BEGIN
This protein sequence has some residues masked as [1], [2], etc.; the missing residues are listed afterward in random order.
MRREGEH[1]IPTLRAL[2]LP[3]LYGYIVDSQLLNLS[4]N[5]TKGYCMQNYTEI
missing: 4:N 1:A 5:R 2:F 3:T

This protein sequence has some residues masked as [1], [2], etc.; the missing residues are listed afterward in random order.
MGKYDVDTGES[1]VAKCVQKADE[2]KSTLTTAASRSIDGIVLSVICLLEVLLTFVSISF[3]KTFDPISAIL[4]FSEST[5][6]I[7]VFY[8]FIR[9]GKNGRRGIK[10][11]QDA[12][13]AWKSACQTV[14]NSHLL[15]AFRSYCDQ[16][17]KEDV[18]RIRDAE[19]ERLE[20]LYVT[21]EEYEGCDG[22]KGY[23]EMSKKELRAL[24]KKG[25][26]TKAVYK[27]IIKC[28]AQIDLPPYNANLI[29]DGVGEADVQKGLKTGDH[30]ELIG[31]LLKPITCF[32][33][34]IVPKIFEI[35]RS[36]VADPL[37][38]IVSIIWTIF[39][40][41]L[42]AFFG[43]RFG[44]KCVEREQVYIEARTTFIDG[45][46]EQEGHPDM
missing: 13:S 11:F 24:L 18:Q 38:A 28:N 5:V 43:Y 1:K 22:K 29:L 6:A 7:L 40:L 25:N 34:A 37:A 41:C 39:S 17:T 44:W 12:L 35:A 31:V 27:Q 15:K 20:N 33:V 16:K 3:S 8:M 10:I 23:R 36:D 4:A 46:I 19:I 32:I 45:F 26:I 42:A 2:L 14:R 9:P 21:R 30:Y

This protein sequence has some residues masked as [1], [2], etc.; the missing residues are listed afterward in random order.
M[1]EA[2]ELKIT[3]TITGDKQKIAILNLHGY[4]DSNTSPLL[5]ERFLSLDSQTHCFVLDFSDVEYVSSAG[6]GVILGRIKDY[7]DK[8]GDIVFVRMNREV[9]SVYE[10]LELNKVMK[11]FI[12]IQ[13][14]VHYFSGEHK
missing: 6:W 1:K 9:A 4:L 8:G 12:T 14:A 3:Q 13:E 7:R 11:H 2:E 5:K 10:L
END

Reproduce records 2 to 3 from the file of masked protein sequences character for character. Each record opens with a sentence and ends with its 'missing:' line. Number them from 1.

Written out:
This protein sequence has some residues masked as [1], [2], etc.; the missing residues are listed afterward in random order.
MGKYDVDTGES[1]VAKCVQKADE[2]KSTLTTAASRSIDGIVLSVICLLEVLLTFVSISF[3]KTFDPISAIL[4]FSEST[5][6]I[7]VFY[8]FIR[9]GKNGRRGIK[10][11]QDA[12][13]AWKSACQTV[14]NSHLL[15]AFRSYCDQ[16][17]KEDV[18]RIRDAE[19]ERLE[20]LYVT[21]EEYEGCDG[22]KGY[23]EMSKKELRAL[24]KKG[25][26]TKAVYK[27]IIKC[28]AQIDLPPYNANLI[29]DGVGEADVQKGLKTGDH[30]ELIG[31]LLKPITCF[32][33][34]IVPKIFEI[35]RS[36]VADPL[37][38]IVSIIWTIF[39][40][41]L[42]AFFG[43]RFG[44]KCVEREQVYIEARTTFIDG[45][46]EQEGHPDM
missing: 13:S 11:F 24:L 18:Q 38:A 28:N 5:V 43:Y 1:K 22:K 29:L 6:A 7:L 40:L 25:N 34:A 37:A 41:C 39:S 17:T 44:W 12:L 35:A 31:V 27:Q 15:K 20:N 33:V 16:K 3:S 8:M 10:I 23:R 36:D 4:A 46:I 19:I 32:I 45:F 26:I 42:A 2:L 14:R 9:P 21:R 30:Y

This protein sequence has some residues masked as [1], [2], etc.; the missing residues are listed afterward in random order.
M[1]EA[2]ELKIT[3]TITGDKQKIAILNLHGY[4]DSNTSPLL[5]ERFLSLDSQTHCFVLDFSDVEYVSSAG[6]GVILGRIKDY[7]DK[8]GDIVFVRMNREV[9]SVYE[10]LELNKVMK[11]FI[12]IQ[13][14]VHYFSGEHK
missing: 6:W 1:K 9:A 4:L 8:G 12:T 14:A 3:Q 13:E 7:R 11:H 2:E 5:K 10:L